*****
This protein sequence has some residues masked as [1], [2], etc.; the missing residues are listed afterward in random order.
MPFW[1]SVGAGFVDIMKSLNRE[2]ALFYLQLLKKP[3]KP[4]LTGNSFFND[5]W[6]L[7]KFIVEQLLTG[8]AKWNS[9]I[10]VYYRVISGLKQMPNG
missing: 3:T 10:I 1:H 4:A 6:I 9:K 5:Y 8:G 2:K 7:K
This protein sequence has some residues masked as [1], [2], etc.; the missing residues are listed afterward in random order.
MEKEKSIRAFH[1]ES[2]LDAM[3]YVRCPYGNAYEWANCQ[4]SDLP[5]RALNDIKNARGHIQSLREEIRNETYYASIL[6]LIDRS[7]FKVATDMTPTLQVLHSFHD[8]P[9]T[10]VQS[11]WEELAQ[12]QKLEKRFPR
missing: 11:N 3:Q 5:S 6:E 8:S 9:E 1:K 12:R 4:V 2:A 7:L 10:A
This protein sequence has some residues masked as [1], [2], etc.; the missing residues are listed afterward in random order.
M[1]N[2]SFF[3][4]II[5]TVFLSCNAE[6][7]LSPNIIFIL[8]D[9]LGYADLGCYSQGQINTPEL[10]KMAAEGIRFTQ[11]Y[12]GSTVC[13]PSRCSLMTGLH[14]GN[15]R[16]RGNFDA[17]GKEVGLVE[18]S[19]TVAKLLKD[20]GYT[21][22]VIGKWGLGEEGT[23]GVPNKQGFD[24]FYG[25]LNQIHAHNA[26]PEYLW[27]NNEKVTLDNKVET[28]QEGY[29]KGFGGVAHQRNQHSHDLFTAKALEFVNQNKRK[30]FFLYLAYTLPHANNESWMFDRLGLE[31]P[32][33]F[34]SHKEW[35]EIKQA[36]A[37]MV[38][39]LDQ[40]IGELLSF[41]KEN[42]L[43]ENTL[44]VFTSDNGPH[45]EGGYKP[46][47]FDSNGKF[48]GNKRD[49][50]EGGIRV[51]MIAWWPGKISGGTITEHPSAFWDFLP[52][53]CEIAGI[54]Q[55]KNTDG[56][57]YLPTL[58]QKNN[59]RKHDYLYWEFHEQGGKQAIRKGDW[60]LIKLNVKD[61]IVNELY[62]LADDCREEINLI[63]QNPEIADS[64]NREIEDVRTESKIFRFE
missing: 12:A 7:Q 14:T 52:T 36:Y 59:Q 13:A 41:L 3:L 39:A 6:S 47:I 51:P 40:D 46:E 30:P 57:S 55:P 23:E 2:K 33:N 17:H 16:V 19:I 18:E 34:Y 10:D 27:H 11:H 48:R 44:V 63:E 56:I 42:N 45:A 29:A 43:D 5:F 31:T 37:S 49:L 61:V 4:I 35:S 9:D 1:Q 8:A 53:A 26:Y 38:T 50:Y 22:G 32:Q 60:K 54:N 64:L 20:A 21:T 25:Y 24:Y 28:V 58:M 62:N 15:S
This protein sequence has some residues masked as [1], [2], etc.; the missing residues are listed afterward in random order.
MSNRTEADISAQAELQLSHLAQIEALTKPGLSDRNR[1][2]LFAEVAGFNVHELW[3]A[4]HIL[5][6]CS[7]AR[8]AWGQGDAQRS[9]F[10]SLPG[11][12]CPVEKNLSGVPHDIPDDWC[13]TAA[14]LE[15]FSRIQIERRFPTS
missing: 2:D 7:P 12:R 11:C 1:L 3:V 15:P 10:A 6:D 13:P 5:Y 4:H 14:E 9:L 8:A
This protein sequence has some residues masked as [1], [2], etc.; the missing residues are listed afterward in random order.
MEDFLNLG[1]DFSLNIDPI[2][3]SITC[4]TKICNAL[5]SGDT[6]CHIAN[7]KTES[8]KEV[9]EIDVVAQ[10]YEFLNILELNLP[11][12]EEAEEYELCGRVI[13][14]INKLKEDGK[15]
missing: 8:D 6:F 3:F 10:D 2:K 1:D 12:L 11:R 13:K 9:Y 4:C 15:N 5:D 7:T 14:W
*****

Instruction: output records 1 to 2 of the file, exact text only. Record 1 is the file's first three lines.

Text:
This protein sequence has some residues masked as [1], [2], etc.; the missing residues are listed afterward in random order.
MPFW[1]SVGAGFVDIMKSLNRE[2]ALFYLQLLKKP[3]KP[4]LTGNSFFND[5]W[6]L[7]KFIVEQLLTG[8]AKWNS[9]I[10]VYYRVISGLKQMPNG
missing: 3:T 10:I 1:H 4:A 6:I 9:K 5:Y 8:G 2:K 7:K
This protein sequence has some residues masked as [1], [2], etc.; the missing residues are listed afterward in random order.
MEKEKSIRAFH[1]ES[2]LDAM[3]YVRCPYGNAYEWANCQ[4]SDLP[5]RALNDIKNARGHIQSLREEIRNETYYASIL[6]LIDRS[7]FKVATDMTPTLQVLHSFHD[8]P[9]T[10]VQS[11]WEELAQ[12]QKLEKRFPR
missing: 11:N 3:Q 5:S 6:E 8:S 9:E 1:K 12:R 4:V 2:A 7:L 10:A